A cold air blasts in, the moment I slide open the door to the balcony. Ah! what a green! I hold my breath for a sec. My eyes have not feasted on such lush greenery for quite some time.
On the shade of a distant tree I see a couple of horses grazing on. Another cold blast, I shiver like a reed in the wind. Even if I die here catching pneumonia, I decide not to go in and get embarrassed at any cost. Finally when I hear the voices of my friends returning, I get in and announce: “I will take two shots of whiskey.” Chang laughs aloud.
They set the meals on the table with a flourish. Red creamy `rice must be washed down with ema daschi, Bhutan’s national dish prepared with cheese, Bhutanese chilly and tomato. Hot and creamy on the palate! Chicken curry is also spicy. Pork paa! I have never tasted meat so crunchy, juicy and creamy, all at the same time. Half cooked masala omlettes are too hot and juicy inside my mouth that I have to toss the steaming shreds from side to side in order to keep them off from scalding my flesh. I chug down Druk 1100 beer to wash the heat down.
“You must thank the women then they serve you things,” Chang whispers to me.
“How can I thank them?” I ask regretfully.
“Say ‘abu danna’.”
“Yes. But not to me. You must tell her when she comes. It means ‘thank you’. Abu danna.”
“Abu danna,” I repeat the word. Chang nods.
Soon the woman brings dal to the table. When she places it on the table near me I bow slightly and say: “Abu danna”.
Her narrow eyes widen to their maximum; she breaks into a giggle, throws a quick sidelong glance at Chang and says without looking into my eyes: “Chang is teaching you dirty things.” I hear Chang bursts into uncontrollable fits of laughter. Realizing that he has just pulled a hard one on me I fume inside for a second and then burst out laughing along with my friends, Jijo and Utpal. “Tell us Chang, what does it mean,” Jijo asks, when the woman retires to the kitchen.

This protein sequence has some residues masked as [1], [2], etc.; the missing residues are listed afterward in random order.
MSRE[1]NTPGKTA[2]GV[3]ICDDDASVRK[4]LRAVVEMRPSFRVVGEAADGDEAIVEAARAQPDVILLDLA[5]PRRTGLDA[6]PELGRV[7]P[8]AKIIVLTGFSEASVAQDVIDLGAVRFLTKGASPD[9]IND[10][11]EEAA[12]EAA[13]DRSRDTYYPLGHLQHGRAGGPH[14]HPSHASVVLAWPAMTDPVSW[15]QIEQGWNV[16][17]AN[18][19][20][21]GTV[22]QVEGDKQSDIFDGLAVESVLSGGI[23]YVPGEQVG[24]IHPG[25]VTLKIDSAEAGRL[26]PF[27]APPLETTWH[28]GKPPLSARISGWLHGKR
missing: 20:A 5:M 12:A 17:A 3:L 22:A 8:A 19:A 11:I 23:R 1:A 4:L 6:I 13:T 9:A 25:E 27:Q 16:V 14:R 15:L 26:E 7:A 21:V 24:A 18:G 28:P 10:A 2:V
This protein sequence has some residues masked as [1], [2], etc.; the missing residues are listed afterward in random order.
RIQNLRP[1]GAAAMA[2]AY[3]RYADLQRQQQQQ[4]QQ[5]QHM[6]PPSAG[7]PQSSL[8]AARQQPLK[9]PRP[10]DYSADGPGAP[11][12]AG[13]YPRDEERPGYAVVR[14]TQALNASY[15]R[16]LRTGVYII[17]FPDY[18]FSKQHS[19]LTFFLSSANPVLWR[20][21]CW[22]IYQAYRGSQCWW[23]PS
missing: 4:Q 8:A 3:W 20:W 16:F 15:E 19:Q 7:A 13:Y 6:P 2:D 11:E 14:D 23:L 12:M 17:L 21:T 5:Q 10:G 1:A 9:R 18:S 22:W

Finally Chang stops laughing and detonates the bomb:“’Abu danna’ means, ‘I am going to do it to you right now’.”
Devil! It is not even a request, but a declaration before a rape! They all laugh hysterically seeing my predicament. One thing I notice: even the women in Bhutan feast themselves on practical jokes like this. I read somewhere that they are a fine match for their men in making conversations laced with sex and humour.You cannot hurt the pride of a Bhutanese woman easily.
“Where is Chang?” Utpal asks as we get ready for the next stretch of journey. It is then that we notice the absence of Chang. Another 15 minutes, Chang emerges, followed by the tall lady. Both smiling naughtily.
Mad Chang driving. Throating soulful Bhutanese numbers. More lorries emerging from the concrete mist. We pitch and roll on the back seat. The smell of doma…
“Chang, where have you vanished with that woman?”
“BUM!” he replies and we laugh once again.